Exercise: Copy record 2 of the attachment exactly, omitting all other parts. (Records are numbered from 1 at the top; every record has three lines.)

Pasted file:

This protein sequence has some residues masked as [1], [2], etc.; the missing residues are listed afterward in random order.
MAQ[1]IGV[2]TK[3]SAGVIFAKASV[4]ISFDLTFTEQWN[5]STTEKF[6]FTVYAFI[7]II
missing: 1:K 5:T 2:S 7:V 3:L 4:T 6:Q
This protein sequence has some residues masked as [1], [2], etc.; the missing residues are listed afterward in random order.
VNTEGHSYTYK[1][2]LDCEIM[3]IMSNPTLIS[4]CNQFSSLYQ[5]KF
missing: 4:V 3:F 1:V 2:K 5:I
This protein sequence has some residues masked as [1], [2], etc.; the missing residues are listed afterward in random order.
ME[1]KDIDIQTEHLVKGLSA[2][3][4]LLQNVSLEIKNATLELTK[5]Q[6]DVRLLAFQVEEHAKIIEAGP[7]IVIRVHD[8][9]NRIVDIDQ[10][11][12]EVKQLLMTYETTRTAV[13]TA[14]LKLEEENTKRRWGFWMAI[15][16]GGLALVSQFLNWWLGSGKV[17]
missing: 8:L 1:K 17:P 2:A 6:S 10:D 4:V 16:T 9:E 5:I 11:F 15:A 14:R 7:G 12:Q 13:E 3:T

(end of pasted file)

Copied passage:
This protein sequence has some residues masked as [1], [2], etc.; the missing residues are listed afterward in random order.
VNTEGHSYTYK[1][2]LDCEIM[3]IMSNPTLIS[4]CNQFSSLYQ[5]KF
missing: 4:V 3:F 1:V 2:K 5:I